Stiction in surface micromachining

Niels Roelof Tas, A.H. Sonnenberg, Henricus V. Jansen, R. Legtenberg, Rob Legtenberg, Michael Curt Elwenspoek

Research output: Contribution to journalArticle

  • 375 Citations

Abstract

Due to the smoothness of the surfaces in surface micromachining, large adhesion forces between fabricated structures and the substrate are encountered. Four major adhesion mechanisms have been analysed: capillary forces, hydrogen bridging, electrostatic forces and van der Waals forces. Once contact is made adhesion forces can be stronger than the restoring elastic forces and even short, thick beams will continue to stick to the substrate. Contact, resulting from drying liquid after release etching, has been successfully reduced. In order to make a fail-safe device stiction during its operational life-time should be anticipated. Electrostatic forces and acceleration forces caused by shocks encountered by the device can be large enough to bring structures into contact with the substrate. In order to avoid in-use stiction adhesion forces should therefore be minimized. This is possible by coating the device with weakly adhesive materials, by using bumps and side-wall spacers and by increasing the surface roughness at the interface. Capillary condensation should also be taken into account as this can lead to large increases in the contact area of roughened surfaces.
LanguageUndefined
Pages385-397
Number of pages13
JournalJournal of micromechanics and microengineering
Volume6
Issue number4
DOIs
StatePublished - Dec 1996

Keywords

  • METIS-111489
  • EWI-13544
  • IR-14204

Cite this

Tas, N. R., Sonnenberg, A. H., Jansen, H. V., Legtenberg, R., Legtenberg, R., & Elwenspoek, M. C. (1996). Stiction in surface micromachining. Journal of micromechanics and microengineering, 6(4), 385-397. DOI: 10.1088/0960-1317/6/4/005
Tas, Niels Roelof ; Sonnenberg, A.H. ; Jansen, Henricus V. ; Legtenberg, R. ; Legtenberg, Rob ; Elwenspoek, Michael Curt. / Stiction in surface micromachining. In: Journal of micromechanics and microengineering. 1996 ; Vol. 6, No. 4. pp. 385-397
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Tas, NR, Sonnenberg, AH, Jansen, HV, Legtenberg, R, Legtenberg, R & Elwenspoek, MC 1996, 'Stiction in surface micromachining' Journal of micromechanics and microengineering, vol 6, no. 4, pp. 385-397. DOI: 10.1088/0960-1317/6/4/005

Stiction in surface micromachining. / Tas, Niels Roelof; Sonnenberg, A.H.; Jansen, Henricus V.; Legtenberg, R.; Legtenberg, Rob; Elwenspoek, Michael Curt.

In: Journal of micromechanics and microengineering, Vol. 6, No. 4, 12.1996, p. 385-397.

Research output: Contribution to journalArticle

TY - JOUR

T1 - Stiction in surface micromachining

AU - Tas,Niels Roelof

AU - Sonnenberg,A.H.

AU - Jansen,Henricus V.

AU - Legtenberg,R.

AU - Legtenberg,Rob

AU - Elwenspoek,Michael Curt

PY - 1996/12

Y1 - 1996/12

N2 - Due to the smoothness of the surfaces in surface micromachining, large adhesion forces between fabricated structures and the substrate are encountered. Four major adhesion mechanisms have been analysed: capillary forces, hydrogen bridging, electrostatic forces and van der Waals forces. Once contact is made adhesion forces can be stronger than the restoring elastic forces and even short, thick beams will continue to stick to the substrate. Contact, resulting from drying liquid after release etching, has been successfully reduced. In order to make a fail-safe device stiction during its operational life-time should be anticipated. Electrostatic forces and acceleration forces caused by shocks encountered by the device can be large enough to bring structures into contact with the substrate. In order to avoid in-use stiction adhesion forces should therefore be minimized. This is possible by coating the device with weakly adhesive materials, by using bumps and side-wall spacers and by increasing the surface roughness at the interface. Capillary condensation should also be taken into account as this can lead to large increases in the contact area of roughened surfaces.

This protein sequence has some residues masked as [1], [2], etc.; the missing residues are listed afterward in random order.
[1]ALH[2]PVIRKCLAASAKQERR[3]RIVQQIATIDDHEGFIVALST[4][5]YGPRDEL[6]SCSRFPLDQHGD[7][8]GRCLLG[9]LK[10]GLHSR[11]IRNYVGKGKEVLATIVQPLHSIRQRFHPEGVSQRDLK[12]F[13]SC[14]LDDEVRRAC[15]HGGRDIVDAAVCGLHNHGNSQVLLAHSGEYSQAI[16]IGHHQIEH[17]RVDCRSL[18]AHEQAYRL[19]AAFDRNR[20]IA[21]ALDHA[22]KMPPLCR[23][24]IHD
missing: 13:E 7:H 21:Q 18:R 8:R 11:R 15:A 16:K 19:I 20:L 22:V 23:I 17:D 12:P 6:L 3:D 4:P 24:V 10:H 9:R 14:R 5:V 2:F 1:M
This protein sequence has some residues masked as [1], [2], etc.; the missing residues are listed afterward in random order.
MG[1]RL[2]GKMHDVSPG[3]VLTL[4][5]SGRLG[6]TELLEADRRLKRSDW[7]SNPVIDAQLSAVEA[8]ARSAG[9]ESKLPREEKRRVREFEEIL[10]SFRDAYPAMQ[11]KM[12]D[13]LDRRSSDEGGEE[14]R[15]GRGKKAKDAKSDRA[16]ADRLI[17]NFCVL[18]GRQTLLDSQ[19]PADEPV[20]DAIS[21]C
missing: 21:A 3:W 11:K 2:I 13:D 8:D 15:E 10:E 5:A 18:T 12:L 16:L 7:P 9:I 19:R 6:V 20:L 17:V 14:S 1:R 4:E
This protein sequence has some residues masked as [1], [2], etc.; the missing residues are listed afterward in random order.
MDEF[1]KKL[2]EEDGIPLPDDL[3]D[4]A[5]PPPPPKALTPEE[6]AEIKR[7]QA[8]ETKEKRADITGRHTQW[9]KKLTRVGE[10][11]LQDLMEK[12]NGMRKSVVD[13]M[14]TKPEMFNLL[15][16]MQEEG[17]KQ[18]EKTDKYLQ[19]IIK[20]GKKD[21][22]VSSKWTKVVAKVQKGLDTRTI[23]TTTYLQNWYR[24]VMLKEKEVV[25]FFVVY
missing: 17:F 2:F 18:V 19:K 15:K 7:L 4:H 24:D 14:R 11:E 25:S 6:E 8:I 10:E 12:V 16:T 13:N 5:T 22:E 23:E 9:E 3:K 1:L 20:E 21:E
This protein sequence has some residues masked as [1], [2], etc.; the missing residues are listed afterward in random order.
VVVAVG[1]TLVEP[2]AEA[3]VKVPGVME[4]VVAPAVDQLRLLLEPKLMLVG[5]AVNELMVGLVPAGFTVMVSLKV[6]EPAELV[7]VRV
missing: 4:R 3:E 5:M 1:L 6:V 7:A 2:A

AB - Due to the smoothness of the surfaces in surface micromachining, large adhesion forces between fabricated structures and the substrate are encountered. Four major adhesion mechanisms have been analysed: capillary forces, hydrogen bridging, electrostatic forces and van der Waals forces. Once contact is made adhesion forces can be stronger than the restoring elastic forces and even short, thick beams will continue to stick to the substrate. Contact, resulting from drying liquid after release etching, has been successfully reduced. In order to make a fail-safe device stiction during its operational life-time should be anticipated. Electrostatic forces and acceleration forces caused by shocks encountered by the device can be large enough to bring structures into contact with the substrate. In order to avoid in-use stiction adhesion forces should therefore be minimized. This is possible by coating the device with weakly adhesive materials, by using bumps and side-wall spacers and by increasing the surface roughness at the interface. Capillary condensation should also be taken into account as this can lead to large increases in the contact area of roughened surfaces.

KW - METIS-111489

KW - EWI-13544

KW - IR-14204

U2 - 10.1088/0960-1317/6/4/005

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M3 - Article

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JO - Journal of micromechanics and microengineering

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Tas NR, Sonnenberg AH, Jansen HV, Legtenberg R, Legtenberg R, Elwenspoek MC. Stiction in surface micromachining. Journal of micromechanics and microengineering. 1996 Dec;6(4):385-397. Available from, DOI: 10.1088/0960-1317/6/4/005